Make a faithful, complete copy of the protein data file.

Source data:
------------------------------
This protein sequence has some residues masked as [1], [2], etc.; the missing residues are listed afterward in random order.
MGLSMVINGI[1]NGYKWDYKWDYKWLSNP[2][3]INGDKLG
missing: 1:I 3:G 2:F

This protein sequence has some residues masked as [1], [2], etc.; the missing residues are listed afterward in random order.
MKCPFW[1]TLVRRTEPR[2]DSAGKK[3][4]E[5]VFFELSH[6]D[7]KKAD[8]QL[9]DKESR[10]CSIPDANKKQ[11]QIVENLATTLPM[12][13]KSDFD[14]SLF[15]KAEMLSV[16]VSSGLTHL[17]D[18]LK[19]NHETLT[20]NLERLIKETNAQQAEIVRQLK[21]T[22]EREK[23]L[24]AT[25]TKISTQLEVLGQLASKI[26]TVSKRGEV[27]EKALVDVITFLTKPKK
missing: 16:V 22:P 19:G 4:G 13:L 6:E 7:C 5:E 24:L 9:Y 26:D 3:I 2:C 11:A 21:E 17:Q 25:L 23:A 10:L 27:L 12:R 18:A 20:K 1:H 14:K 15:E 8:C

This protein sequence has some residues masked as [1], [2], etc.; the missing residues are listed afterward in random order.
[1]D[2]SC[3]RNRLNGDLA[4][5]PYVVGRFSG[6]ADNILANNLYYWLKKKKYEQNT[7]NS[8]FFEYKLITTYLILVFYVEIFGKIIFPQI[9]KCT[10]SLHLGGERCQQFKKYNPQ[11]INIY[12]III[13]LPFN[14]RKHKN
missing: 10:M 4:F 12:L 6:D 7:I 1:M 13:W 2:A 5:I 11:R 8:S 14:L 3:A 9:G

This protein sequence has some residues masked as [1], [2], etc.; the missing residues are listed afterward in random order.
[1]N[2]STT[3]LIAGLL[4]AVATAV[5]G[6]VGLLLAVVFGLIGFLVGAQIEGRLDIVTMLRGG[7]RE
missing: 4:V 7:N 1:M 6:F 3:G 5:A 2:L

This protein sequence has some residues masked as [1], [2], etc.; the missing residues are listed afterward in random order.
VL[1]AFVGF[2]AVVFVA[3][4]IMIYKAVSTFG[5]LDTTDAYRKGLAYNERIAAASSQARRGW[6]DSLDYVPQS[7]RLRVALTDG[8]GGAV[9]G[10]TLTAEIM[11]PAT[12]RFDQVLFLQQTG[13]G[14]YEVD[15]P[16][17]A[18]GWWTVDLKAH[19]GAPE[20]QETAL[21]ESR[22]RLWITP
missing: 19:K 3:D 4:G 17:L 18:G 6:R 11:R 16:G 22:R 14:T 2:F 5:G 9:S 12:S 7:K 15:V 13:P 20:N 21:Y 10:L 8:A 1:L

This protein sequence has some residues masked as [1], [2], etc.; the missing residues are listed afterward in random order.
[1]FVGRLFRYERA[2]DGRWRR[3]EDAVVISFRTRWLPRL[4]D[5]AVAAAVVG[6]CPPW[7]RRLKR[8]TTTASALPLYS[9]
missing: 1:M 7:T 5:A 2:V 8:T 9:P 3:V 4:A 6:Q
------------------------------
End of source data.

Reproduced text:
This protein sequence has some residues masked as [1], [2], etc.; the missing residues are listed afterward in random order.
MGLSMVINGI[1]NGYKWDYKWDYKWLSNP[2][3]INGDKLG
missing: 1:I 3:G 2:F

This protein sequence has some residues masked as [1], [2], etc.; the missing residues are listed afterward in random order.
MKCPFW[1]TLVRRTEPR[2]DSAGKK[3][4]E[5]VFFELSH[6]D[7]KKAD[8]QL[9]DKESR[10]CSIPDANKKQ[11]QIVENLATTLPM[12][13]KSDFD[14]SLF[15]KAEMLSV[16]VSSGLTHL[17]D[18]LK[19]NHETLT[20]NLERLIKETNAQQAEIVRQLK[21]T[22]EREK[23]L[24]AT[25]TKISTQLEVLGQLASKI[26]TVSKRGEV[27]EKALVDVITFLTKPKK
missing: 16:V 22:P 19:G 4:G 13:L 6:E 7:C 5:E 24:L 9:Y 26:D 3:I 2:C 11:A 21:E 17:Q 25:L 23:A 10:L 27:L 12:R 18:A 20:K 1:H 14:K 15:E 8:C

This protein sequence has some residues masked as [1], [2], etc.; the missing residues are listed afterward in random order.
[1]D[2]SC[3]RNRLNGDLA[4][5]PYVVGRFSG[6]ADNILANNLYYWLKKKKYEQNT[7]NS[8]FFEYKLITTYLILVFYVEIFGKIIFPQI[9]KCT[10]SLHLGGERCQQFKKYNPQ[11]INIY[12]III[13]LPFN[14]RKHKN
missing: 10:M 4:F 12:L 6:D 7:I 1:M 13:W 2:A 5:I 11:R 8:S 14:L 3:A 9:G

This protein sequence has some residues masked as [1], [2], etc.; the missing residues are listed afterward in random order.
[1]N[2]STT[3]LIAGLL[4]AVATAV[5]G[6]VGLLLAVVFGLIGFLVGAQIEGRLDIVTMLRGG[7]RE
missing: 4:V 7:N 1:M 6:F 3:G 5:A 2:L

This protein sequence has some residues masked as [1], [2], etc.; the missing residues are listed afterward in random order.
VL[1]AFVGF[2]AVVFVA[3][4]IMIYKAVSTFG[5]LDTTDAYRKGLAYNERIAAASSQARRGW[6]DSLDYVPQS[7]RLRVALTDG[8]GGAV[9]G[10]TLTAEIM[11]PAT[12]RFDQVLFLQQTG[13]G[14]YEVD[15]P[16][17]A[18]GWWTVDLKAH[19]GAPE[20]QETAL[21]ESR[22]RLWITP
missing: 19:K 3:D 4:G 17:L 18:G 6:R 11:R 16:G 22:R 14:T 2:F 5:G 9:S 12:S 7:K 15:V 13:P 20:N 21:Y 10:L 8:A 1:L

This protein sequence has some residues masked as [1], [2], etc.; the missing residues are listed afterward in random order.
[1]FVGRLFRYERA[2]DGRWRR[3]EDAVVISFRTRWLPRL[4]D[5]AVAAAVVG[6]CPPW[7]RRLKR[8]TTTASALPLYS[9]
missing: 1:M 7:T 5:A 2:V 8:T 9:P 3:V 4:A 6:Q